Risks, Diagnosis & Treatment
About Macular Degeneration (AMD)
Age Related Macular Degeneration (AMD) is a leading cause of vision loss in people over 50 in which the central portion of the retina, called the macula, is damaged as a result of the hardening of the small arteries supplying oxygen and nutrients to the retinal tissue. There are two main types of Age Related Macular Degeneration: Dry Macular Degeneration and Wet Macular Degeneration. Dry Macular Degeneration is the most common type of Age Related Macular Degeneration making up 85-90% of cases, resulting in a slow progressive loss of vision. Typically, we see small, yellow colored deposits between the retinal layers, which are called drusen. Many people 50 years of age or older have some drusen as they age and may be asked to schedule eye exams more frequently in order to monitor them as there is some possibility that Dry Macular Degeneration will progress to Wet Macular Degeneration. We need to detect Wet Macular Degeneration quickly as it has far more serious consequences for vision loss. Wet Macular Degeneration is characterized by an abnormal growth of new blood vessels under the retina, called “neovascularization,” which is prone to be leaky and can easily break and bleed. If leakage occurs, the macula may actually begin to swell, bleed and scar causing severe loss of central vision, which may be irreversible.
Risk Factors for Macular Degeneration (AMD)
Top AMD Risks You Should Know
- Being over the Age of 60
- Having a Family History of AMD
- Cigarette Smoking
If you have any two of these risk factors, you should schedule an appointment for a complete eye exam and evaluation. We may recommend certain lifestyle choices and preventative measures to help you manage the risks and hopefully reduce your risk of vision loss.
Diagnosis of Macular Degeneration
Early detection, diagnosis and treatment are the keys to preventing vision loss from Macular Degeneration. It is often possible to detect early signs of Macular Degeneration during your regular eye examination, so scheduling regular eye exams is an excellent way to make an early diagnosis of Macular Degeneration. If you are over the age of 40-45 and you have a family history of Macular Degeneration, we recommend that you have a thorough eye examination, including a dilated retinal evaluation, each year. Please be sure to tell our staff if you have a family history of Macular Degeneration. It is also important to know the symptoms of Macular Degeneration. If at any time you experience “distortion” or “twisting”, “shadowing” or “bending” of objects in your vision, you should schedule an appointment immediately.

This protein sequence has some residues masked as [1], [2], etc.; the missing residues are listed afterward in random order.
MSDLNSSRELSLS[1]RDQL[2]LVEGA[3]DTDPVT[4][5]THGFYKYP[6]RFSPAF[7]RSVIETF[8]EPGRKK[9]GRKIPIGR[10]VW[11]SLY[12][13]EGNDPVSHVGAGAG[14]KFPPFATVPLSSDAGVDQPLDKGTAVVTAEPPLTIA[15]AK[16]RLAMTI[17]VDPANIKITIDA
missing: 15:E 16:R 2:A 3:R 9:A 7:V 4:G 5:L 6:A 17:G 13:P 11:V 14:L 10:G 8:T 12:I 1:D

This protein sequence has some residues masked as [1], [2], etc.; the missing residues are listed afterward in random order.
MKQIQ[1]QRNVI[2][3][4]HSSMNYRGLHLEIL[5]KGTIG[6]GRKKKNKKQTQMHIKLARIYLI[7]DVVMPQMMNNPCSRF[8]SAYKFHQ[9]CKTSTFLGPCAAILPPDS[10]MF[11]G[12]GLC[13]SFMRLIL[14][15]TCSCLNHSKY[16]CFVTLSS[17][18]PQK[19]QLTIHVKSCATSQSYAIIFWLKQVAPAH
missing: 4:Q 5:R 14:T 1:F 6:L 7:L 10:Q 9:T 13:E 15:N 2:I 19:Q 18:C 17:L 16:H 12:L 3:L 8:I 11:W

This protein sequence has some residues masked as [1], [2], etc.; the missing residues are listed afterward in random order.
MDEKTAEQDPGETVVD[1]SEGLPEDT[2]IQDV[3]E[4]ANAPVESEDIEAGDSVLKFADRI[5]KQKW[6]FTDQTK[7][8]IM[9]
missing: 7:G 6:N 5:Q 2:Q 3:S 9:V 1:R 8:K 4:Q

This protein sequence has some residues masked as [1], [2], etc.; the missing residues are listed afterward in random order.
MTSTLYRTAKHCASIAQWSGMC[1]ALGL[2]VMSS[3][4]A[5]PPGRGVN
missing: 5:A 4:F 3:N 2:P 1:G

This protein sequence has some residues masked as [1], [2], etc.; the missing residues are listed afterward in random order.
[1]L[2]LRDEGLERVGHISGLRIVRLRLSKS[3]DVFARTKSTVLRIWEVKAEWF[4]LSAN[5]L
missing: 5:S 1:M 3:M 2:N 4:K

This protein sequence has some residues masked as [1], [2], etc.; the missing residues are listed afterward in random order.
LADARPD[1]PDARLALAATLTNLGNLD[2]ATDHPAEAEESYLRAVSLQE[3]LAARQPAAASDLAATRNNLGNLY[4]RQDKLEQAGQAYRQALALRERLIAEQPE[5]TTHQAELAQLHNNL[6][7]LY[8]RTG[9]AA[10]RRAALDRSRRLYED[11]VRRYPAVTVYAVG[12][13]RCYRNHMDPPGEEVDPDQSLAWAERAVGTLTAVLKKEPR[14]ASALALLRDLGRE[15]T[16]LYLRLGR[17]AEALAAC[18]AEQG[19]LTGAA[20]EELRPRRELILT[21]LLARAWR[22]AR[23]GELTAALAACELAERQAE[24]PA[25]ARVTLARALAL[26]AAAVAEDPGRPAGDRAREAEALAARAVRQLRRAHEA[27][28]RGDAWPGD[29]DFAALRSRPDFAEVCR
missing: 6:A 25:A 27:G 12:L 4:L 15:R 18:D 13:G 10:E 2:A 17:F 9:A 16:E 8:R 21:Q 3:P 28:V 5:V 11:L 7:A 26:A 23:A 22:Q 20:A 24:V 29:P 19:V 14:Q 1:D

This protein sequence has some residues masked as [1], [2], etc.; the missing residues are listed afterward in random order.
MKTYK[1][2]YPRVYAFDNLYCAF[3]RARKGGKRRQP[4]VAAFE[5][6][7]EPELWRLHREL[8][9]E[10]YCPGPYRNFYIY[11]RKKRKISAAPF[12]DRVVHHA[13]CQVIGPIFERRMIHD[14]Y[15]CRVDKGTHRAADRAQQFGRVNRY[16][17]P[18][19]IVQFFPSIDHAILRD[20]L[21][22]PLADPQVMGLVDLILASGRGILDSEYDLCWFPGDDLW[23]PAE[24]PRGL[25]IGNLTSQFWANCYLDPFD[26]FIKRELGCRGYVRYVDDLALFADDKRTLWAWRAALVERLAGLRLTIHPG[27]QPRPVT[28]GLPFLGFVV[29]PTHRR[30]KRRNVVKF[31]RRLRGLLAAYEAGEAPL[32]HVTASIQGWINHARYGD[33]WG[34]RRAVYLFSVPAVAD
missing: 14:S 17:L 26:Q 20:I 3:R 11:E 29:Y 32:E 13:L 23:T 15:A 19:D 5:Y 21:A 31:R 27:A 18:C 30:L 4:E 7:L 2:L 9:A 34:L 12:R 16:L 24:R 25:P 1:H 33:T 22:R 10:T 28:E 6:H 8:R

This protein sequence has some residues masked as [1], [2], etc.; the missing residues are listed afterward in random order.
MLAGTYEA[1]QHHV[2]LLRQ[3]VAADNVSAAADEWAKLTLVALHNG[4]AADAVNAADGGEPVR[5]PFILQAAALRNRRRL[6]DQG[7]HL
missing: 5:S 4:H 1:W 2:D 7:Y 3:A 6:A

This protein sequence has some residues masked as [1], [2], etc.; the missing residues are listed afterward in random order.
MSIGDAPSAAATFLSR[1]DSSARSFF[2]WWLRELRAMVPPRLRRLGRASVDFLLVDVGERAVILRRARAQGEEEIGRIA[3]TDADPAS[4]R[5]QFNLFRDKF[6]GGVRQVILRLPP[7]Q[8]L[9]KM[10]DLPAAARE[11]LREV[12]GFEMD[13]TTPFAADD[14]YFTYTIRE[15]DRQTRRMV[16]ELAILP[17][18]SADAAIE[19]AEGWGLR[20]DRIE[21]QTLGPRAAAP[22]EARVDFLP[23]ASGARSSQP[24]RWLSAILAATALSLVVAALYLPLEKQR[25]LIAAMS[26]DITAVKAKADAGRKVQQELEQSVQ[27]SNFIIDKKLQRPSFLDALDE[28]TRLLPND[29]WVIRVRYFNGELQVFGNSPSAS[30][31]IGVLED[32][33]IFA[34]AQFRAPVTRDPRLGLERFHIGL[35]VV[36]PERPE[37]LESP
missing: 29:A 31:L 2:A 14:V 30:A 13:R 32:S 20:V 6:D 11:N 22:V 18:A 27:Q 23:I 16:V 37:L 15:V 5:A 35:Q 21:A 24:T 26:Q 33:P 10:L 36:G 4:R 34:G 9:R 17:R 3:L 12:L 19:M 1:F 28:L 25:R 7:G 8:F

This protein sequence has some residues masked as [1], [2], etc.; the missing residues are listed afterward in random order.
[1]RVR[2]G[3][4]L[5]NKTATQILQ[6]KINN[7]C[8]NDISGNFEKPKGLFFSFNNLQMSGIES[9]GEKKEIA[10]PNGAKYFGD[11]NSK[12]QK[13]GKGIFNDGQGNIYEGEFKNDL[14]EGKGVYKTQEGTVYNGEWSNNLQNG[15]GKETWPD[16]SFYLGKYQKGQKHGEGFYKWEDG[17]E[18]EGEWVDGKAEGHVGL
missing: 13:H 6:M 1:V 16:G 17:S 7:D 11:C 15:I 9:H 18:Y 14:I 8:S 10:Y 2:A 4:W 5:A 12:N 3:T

Treatment of Macular Degeneration
At Coastal Jersey Eye Center we perform in-office Age Related Macular Degeneration (AMD) exams and diagnostic testing as well work with your primary care physician and retina specialists to be certain you have access to care you might need including non-surgical retina injection treatment with Lucentis®, Eylea®, Beovu® or other medications if needed to help maintain your vision and prevent vision loss. With regular eye exams, early detection, diagnosis and treatment, vision loss from AMD can be halted in most instances.
Age Related Macular Degeneration & Diet
It is believed that nutrition may play a role in the likelihood of developing Macular Degeneration. Studies indicated that people who have a diet that is rich in fruits and vegetables-particularly green leafy vegetables-have a considerably lower incidence of Macular Degeneration. The Age Related Eye Disease Study (AREDS), which was sponsored by the National Eye Institute, showed that taking high levels of antioxidants and Zinc could reduce the risk of developing Age Related Macular Degeneration by about 25%. This is not a cure, but we need to consider this information as a possible way to help patients who are at risk for Age Related Macular Degeneration (AMD), prevent vision loss.
NOTE: A VERY SPECIFIC FORMULATION WAS USED IN THIS STUDY
Before patients begin taking any course of vitamin or antioxidant supplements, you should fully discuss the risks and benefits with your eye doctor, who in consultation with your family physician or Internist, will determine whether this is safe and effective for you to try.